Rare Daily Staff
Jasper Therapeutics has launched out of Stanford University with $35 million in series A financing and a clinical stage antibody-based conditioning agent that it says can expand the use of curative hematopoietic stem cell transplants and gene therapies for rare genetic disorders, autoimmune diseases, and hematologic cancers.
Abingworth and Qiming Venture Partners USA served as lead investors in the financing, with additional investment from Surveyor Capital and Alexandria Venture Investments.
The proceeds will be used to advance the clinical development of the company’s lead product candidate, JSP191, which targets CD117 and is designed to replace or reduce the toxicity of chemotherapy and radiation therapy used to prepare patients for hematopoietic (blood-forming) cell transplant.
JSP191 is a first-in-class humanized monoclonal antibody in clinical development as a conditioning agent that clears hematopoietic stem cells from bone marrow. JSP191 binds to human CD117, a receptor for stem cell factor (SCF) that is expressed on the surface of hematopoietic stem and progenitor cells. The interaction of SCF and CD117 is required for stem cells to survive. JSP191 blocks SCF from binding to CD117 and disrupts critical survival signals, causing the stem cells to undergo cell death and creating an empty space in the bone marrow for donor or gene-corrected transplanted cells to engraft.
Preclinical studies have shown that JSP191 as a single agent safely depletes normal and diseased hematopoietic stem cells, including in an animal model of myelodysplastic syndrome, creating the space needed for transplanted normal donor or gene-corrected hematopoietic stem cells to successfully engraft in the host bone marrow.
JSP191 is currently being evaluated in an ongoing phase 1 clinical trial as a sole conditioning agent to enable stem cell transplantation in patients with severe combined immunodeficiency (SCID) who received a prior stem cell transplant that failed. This severe genetic immune disorder leaves patients without a functioning immune system. Clinical studies to evaluate the safety and efficacy of JSP191 as a conditioning agent in patients undergoing hematopoietic cell therapy for hematologic cancers are planned for 2020.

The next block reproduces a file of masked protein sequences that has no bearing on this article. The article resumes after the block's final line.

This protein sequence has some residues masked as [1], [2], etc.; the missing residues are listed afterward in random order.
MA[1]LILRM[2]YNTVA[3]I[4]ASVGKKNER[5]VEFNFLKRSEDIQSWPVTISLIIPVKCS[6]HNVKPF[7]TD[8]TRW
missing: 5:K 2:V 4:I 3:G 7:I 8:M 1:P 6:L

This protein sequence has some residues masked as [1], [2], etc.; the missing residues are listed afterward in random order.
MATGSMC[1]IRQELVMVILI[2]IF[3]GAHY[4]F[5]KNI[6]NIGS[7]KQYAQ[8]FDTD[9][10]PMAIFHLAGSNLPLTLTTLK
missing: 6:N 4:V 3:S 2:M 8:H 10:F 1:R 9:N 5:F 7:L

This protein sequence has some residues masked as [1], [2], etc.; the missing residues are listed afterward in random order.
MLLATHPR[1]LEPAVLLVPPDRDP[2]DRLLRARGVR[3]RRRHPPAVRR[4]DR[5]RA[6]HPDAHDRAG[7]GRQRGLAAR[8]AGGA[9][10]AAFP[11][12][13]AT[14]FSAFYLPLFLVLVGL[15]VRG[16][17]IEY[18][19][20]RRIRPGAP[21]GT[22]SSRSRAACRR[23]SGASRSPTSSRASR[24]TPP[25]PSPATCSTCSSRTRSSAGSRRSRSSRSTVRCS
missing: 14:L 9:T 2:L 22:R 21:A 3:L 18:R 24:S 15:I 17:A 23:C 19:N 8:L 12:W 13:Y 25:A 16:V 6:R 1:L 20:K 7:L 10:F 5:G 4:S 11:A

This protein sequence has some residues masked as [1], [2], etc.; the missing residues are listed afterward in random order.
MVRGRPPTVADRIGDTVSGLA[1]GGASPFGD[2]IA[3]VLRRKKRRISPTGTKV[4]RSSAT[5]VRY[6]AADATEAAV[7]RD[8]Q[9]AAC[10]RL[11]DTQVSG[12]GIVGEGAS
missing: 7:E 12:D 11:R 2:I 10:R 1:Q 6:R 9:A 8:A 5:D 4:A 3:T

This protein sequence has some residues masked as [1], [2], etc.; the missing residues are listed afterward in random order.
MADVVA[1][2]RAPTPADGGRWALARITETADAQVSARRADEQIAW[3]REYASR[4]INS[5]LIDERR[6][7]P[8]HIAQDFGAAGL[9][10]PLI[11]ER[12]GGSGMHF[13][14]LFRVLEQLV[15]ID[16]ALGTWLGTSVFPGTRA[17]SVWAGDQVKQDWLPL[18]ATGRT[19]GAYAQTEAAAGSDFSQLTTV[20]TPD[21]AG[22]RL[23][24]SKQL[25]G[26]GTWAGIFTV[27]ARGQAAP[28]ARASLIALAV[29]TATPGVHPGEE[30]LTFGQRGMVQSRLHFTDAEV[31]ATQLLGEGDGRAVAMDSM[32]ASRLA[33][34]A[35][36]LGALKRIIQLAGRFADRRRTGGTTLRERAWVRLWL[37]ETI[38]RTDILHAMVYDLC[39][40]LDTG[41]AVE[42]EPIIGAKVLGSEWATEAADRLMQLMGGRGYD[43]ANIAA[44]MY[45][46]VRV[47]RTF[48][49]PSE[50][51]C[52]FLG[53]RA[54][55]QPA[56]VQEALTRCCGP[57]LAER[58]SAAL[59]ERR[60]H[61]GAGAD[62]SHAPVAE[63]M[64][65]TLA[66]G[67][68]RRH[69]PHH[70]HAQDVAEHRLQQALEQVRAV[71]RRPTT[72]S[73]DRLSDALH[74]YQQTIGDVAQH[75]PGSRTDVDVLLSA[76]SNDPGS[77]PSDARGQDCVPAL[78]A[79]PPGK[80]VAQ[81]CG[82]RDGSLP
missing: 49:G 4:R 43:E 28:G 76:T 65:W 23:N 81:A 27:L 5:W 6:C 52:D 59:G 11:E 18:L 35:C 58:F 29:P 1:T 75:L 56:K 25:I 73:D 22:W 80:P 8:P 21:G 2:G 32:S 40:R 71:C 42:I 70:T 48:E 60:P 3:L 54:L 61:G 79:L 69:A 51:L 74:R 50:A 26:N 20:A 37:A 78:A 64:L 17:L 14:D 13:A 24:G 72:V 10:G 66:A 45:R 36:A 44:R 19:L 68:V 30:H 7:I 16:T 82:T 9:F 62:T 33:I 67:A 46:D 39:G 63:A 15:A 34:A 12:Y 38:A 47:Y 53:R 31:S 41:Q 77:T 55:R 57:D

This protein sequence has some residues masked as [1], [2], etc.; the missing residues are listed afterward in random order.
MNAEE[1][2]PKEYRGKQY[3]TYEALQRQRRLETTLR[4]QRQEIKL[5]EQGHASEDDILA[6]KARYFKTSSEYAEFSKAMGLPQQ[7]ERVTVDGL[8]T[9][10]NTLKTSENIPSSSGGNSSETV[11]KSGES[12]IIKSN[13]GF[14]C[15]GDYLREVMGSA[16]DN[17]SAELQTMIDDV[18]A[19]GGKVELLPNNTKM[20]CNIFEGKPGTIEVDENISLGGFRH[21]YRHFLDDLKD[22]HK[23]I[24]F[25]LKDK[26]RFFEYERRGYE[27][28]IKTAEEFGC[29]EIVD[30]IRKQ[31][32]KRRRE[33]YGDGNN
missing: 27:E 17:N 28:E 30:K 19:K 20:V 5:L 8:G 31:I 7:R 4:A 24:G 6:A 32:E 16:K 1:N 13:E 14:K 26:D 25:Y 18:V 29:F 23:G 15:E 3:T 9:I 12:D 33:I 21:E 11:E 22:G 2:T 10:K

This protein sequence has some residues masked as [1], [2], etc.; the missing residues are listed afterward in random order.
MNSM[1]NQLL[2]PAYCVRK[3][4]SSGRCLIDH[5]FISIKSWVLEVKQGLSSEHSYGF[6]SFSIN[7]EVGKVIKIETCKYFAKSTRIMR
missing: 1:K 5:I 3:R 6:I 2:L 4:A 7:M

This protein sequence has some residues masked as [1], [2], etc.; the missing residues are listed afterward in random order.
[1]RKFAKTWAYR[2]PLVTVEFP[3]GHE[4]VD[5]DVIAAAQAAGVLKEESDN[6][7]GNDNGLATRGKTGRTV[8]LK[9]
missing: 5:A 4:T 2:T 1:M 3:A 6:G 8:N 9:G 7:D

Jasper’s development of JSP191 is also supported through collaboration with the California Institute for Regenerative Medicine (CIRM), which has been funding the program and is committed to providing a total of $23 million in grant support. As part of the series A financing, Amgen, which discovered JSP191, has licensed worldwide rights to the drug, as well as translational science and materials from Stanford University.
Jasper was co-founded by Judith Shizuru, a hematopoietic stem cell transplant expert at Stanford University, and Susan Prohaska, a Stanford University-trained immunologist, stem cell biologist and early-stage drug development professional. Shizuru’s CIRM-funded lab advanced the understanding of the ability of anti-CD117 to impact hematopoietic stem cells and, together with the Lucile Packard Children’s Hospital Stanford and University of California, San Francisco pediatric transplant teams, was the first to study an anti-CD117 antibody in the clinic as a conditioning agent. That humanized antibody, now called JSP191, was first studied for conditioning for transplant in immune-deficient patients in collaboration with Amgen, UCSF and CIRM.
“Stem cell transplantation is a potential curative therapy for people with hematologic cancers, autoimmune diseases, and debilitating genetic diseases. However, the pre-transplant conditioning required to prepare patients for transplant involves highly toxic chemotherapy, which can be life-threatening and limits the number of people who are able to benefit,” said Shizuru. “JSP191 is the only anti-CD117 antibody to demonstrate safety and efficacy in severely ill patients receiving stem cell transplant in the clinic. We plan to expand clinical development to patients receiving transplants for acute myeloid leukemia/ myelodysplastic syndrome or autoimmune diseases and to patients receiving stem cell-directed gene therapies.”
Photo: Judith Shizuru, co-founder of Jasper Therapeutics